One thing Jordan said was that strange-sounding lyrics are scary. He gave me this list of different things he thought were scary and on it was foreign lyrics where you can’t understand what they are saying, and it’s true. So I chose Swahili because it’s an African language and it’s a musical language, even though it may not be the language that most of the slaves spoke, but I needed a little bit of artistic license to make it work.
CT: Can you translate exactly what is being said in the main title,“Sikiliza Kwa Wahenga”?
MA: It translates as “brother”—which I left “brother” in English because of how rich it is when black people say brother, what that means, there’s just no translation of that —they say “brother, kimbia,” which means “run,” and then “listen to the elders, run away, listen to the truth, save yourself.”
CT: Was there a significance to having this warning of “run away” right from the start of the film?
This was the first track I wrote, and I wrote it even before the film was shot, just based on the first meeting with Jordan and talking about the tone of the project. He didn’t let me see anything until he had a rough cut, so there was a few months elapsed, and then at some point he said he was going to use “Sikiliza Kwa Wahenga” as the title track. Of course I was thrilled, but then I had to find a native Swahili speaker to make sure the lyrics really said what I thought they did. You really don’t want to get that wrong.
CT: Besides the voices, what other African-American nods are there in the score that maybe some people might have missed?
MA: There’s a tuned-percussion kind of bowl sound that happens a lot in… medium moments of tension, let’s put it that way. I didn’t have a checkbox of African instruments or African influences or African-American influences, but it was important that even though the score referenced older suspense films, it would still feel like it’s happening today, and I think that’s the African-American influence in it to me.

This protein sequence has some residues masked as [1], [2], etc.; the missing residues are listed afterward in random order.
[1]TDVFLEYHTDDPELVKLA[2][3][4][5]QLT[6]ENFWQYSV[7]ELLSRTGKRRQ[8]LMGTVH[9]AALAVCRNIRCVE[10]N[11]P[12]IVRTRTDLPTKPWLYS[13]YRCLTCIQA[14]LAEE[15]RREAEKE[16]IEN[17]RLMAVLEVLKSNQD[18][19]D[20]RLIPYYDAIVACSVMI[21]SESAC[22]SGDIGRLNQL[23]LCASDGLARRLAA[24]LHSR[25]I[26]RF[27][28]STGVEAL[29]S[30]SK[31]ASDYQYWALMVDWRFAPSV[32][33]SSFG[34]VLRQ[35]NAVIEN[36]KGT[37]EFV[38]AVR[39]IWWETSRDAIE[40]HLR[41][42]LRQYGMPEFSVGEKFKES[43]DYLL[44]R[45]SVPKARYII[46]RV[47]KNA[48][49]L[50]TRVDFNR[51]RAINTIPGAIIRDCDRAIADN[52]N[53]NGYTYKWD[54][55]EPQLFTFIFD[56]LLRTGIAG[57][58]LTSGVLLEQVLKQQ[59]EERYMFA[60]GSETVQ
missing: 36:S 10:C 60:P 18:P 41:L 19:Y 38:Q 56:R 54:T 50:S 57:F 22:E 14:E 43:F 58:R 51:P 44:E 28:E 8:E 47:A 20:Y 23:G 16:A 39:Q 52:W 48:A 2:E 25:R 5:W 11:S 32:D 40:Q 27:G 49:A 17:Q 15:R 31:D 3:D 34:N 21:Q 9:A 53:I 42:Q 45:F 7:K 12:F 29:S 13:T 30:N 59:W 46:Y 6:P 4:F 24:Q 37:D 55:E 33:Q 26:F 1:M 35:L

CT: There’s a lot of building strings that fall into dissonant frenzies and big drum hits for the jump scares, but you also use a harp a lot, which isn’t exactly the most common instrument found in a score—not least in a horror film. Why did you choose to include so much harp?
MA: What the film does so well—well, it does a lot of things well—it manages to straddle about two or three genres better than any film I’ve ever seen. It’s really a suspense thriller; it’s not a horror movie by my definition. By my definition, somebody dies in the first reel, certainly in the first 20 minutes. That doesn’t happen in this film. There’s a monster, but it’s about slowly revealing who that monster is. In the classic suspense film, the score is much more of a drama, and so the parts of the film that are a thriller need to play just like a thriller. So strings would be the natural choice to give it that rich, harmonic language of a Hitchcockian thriller.
And then the harp has this very delicate quality to it, most of the time. What the score provides is very subtle coloring, and there’s really no instrument better than the harp to be able to unobtrusively give that emotional musical quality.
CT: The harp has always been a very hypnotic instrument, and that’s definitely a big part of the movie.
MA: Exactly. After we had decided where “Sikiliza Kwa Wahenga” would go, the first scene that I scored that was really purely underscoring was the hypnotism. Obviously, it’s crucial to everything that happens in the film, and so I thought that if I could come up with a sonic palette that Jordan could agree to and approve, then I would not only have instrumentation but also some themes that I could use for the rest of the film.
CT: You’ve talked about it a little bit already, but can you describe what it was like working with Peele? How often were you sitting down with him, what directions did he give you, etc.?
MA: I gotta say, it was really a dream because he’s so smart and he’s so modest, and he enjoys the collaborative process. You put all those things together and you can’t help but have a good experience. He’s very able to express what he wants and he paints very colorful word pictures. For example, for that educational video, he said, “the music needs to sound like a really bad erectile dysfunction commercial.” I said, “I promise I am your go-to guy for your horrible erectile dysfunction needs.”
CT: I think most people would agree that comedians have this ability to get to the truth better than just about anyone else, and it’s really cool to see when someone who has long been embedded in the comedic circle step out into a new form, but with the same precision.
MA: One of the things that impressed me on first meeting was that he has seen every horror or suspense film that’s been made. He’s quite an aficionado of the genre, and with the films that he likes, he’s able to excite exactly what works about them. While he may be known as a comedic actor or a comedy writer, this film represents one tool he’s had in his palette that he’s had his whole life, and this is the first chance we’ve had to see it.
While Abels’ is definitely eager to work more with film, he most recently premiered “Liquify” with the Quad City Symphony, and is currently writing a wind orchestra piece for the West Point Band. If you are interested in scaring the absolute shit out of yourself sporadically throughout the day, you can purchase the Get Out soundtrack on iTunes.